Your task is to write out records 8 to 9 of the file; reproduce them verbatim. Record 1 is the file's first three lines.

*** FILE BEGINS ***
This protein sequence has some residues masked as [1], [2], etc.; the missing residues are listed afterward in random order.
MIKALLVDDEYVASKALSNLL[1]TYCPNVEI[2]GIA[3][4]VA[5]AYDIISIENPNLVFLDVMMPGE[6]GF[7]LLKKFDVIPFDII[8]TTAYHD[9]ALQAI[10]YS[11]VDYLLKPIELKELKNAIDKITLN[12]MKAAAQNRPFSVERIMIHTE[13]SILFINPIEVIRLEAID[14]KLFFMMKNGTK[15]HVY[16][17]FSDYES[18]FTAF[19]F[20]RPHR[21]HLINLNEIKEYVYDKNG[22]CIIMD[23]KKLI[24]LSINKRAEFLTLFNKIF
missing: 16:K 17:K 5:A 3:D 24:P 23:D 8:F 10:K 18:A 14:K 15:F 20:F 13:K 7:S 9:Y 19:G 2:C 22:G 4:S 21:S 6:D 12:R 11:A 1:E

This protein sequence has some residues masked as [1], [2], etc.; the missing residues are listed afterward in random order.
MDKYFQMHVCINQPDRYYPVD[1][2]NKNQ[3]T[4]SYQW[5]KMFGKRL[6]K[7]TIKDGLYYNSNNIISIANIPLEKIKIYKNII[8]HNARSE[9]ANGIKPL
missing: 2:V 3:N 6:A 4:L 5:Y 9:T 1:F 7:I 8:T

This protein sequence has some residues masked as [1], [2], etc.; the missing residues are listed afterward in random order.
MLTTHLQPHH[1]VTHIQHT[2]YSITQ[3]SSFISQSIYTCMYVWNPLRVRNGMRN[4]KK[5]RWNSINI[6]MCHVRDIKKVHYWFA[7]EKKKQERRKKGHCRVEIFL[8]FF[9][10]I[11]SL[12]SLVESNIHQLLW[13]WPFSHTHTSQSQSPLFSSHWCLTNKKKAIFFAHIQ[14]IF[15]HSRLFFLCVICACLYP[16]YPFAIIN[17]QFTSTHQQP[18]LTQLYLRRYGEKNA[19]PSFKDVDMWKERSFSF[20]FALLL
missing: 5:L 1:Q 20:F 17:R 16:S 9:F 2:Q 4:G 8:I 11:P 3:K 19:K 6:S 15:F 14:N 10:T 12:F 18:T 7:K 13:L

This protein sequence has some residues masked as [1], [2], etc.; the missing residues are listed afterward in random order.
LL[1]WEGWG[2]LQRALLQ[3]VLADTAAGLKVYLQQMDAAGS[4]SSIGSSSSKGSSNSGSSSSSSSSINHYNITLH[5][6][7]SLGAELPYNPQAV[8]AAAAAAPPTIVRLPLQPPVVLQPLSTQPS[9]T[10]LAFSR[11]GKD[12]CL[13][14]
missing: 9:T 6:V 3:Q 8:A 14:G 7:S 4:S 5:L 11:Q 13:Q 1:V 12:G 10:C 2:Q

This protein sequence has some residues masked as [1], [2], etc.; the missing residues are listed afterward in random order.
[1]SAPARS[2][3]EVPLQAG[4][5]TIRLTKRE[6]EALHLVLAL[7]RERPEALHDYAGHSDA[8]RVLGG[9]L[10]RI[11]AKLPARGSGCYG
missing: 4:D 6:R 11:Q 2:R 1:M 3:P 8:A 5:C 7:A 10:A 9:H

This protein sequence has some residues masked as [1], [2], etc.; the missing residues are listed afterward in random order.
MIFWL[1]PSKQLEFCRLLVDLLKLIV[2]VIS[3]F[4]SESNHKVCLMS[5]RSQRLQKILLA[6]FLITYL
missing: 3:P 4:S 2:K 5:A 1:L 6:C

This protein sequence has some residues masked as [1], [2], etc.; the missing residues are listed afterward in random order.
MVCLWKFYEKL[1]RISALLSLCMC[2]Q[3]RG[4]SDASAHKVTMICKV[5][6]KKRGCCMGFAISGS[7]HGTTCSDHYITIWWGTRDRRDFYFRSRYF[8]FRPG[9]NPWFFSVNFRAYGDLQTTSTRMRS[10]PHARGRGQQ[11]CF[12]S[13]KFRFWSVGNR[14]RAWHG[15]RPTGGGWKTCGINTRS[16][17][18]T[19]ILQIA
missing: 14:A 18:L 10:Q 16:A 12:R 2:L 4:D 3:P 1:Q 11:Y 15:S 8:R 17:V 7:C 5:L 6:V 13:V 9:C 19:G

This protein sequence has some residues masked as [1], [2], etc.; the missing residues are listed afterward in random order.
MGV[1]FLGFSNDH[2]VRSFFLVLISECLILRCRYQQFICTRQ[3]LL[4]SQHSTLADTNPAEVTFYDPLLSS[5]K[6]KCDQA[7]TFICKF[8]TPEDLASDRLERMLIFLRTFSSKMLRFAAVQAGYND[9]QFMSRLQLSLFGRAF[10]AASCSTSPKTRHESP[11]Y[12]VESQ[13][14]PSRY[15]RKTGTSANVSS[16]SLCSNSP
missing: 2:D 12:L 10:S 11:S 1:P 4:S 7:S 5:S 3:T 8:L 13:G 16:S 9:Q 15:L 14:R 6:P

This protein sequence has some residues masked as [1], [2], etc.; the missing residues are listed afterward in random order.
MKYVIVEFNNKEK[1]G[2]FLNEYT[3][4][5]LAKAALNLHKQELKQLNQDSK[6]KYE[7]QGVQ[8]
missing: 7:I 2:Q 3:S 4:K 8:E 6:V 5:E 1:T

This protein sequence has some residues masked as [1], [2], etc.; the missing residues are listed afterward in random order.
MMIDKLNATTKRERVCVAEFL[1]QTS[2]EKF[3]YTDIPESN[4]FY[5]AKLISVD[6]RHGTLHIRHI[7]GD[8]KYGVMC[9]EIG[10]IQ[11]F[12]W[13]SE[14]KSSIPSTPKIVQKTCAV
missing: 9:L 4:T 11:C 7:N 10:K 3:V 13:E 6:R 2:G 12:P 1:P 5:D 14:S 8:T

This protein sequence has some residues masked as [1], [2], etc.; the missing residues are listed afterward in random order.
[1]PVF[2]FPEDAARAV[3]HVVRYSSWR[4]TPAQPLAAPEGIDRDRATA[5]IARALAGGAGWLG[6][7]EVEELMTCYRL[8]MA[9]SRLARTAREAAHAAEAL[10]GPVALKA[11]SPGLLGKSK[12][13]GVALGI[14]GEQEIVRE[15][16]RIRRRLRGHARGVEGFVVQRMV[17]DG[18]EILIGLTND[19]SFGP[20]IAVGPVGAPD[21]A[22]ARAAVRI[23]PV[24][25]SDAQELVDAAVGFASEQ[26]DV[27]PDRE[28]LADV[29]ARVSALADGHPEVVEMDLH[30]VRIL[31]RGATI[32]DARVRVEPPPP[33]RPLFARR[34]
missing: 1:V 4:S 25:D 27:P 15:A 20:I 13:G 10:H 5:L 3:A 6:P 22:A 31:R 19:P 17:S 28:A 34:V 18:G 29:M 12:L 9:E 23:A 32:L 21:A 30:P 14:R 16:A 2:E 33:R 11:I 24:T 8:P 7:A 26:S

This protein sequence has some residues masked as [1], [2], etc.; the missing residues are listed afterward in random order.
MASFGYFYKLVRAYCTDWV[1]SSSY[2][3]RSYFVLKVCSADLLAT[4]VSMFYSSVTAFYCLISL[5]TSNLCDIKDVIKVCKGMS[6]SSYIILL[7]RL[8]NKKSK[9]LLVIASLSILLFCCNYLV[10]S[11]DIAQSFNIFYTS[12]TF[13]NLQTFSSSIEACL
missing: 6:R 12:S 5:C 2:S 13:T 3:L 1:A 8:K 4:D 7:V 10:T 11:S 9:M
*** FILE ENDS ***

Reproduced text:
This protein sequence has some residues masked as [1], [2], etc.; the missing residues are listed afterward in random order.
MGV[1]FLGFSNDH[2]VRSFFLVLISECLILRCRYQQFICTRQ[3]LL[4]SQHSTLADTNPAEVTFYDPLLSS[5]K[6]KCDQA[7]TFICKF[8]TPEDLASDRLERMLIFLRTFSSKMLRFAAVQAGYND[9]QFMSRLQLSLFGRAF[10]AASCSTSPKTRHESP[11]Y[12]VESQ[13][14]PSRY[15]RKTGTSANVSS[16]SLCSNSP
missing: 2:D 12:L 10:S 11:S 1:P 4:S 7:S 5:S 3:T 8:L 13:G 16:S 9:Q 15:L 14:R 6:P

This protein sequence has some residues masked as [1], [2], etc.; the missing residues are listed afterward in random order.
MKYVIVEFNNKEK[1]G[2]FLNEYT[3][4][5]LAKAALNLHKQELKQLNQDSK[6]KYE[7]QGVQ[8]
missing: 7:I 2:Q 3:S 4:K 8:E 6:V 5:E 1:T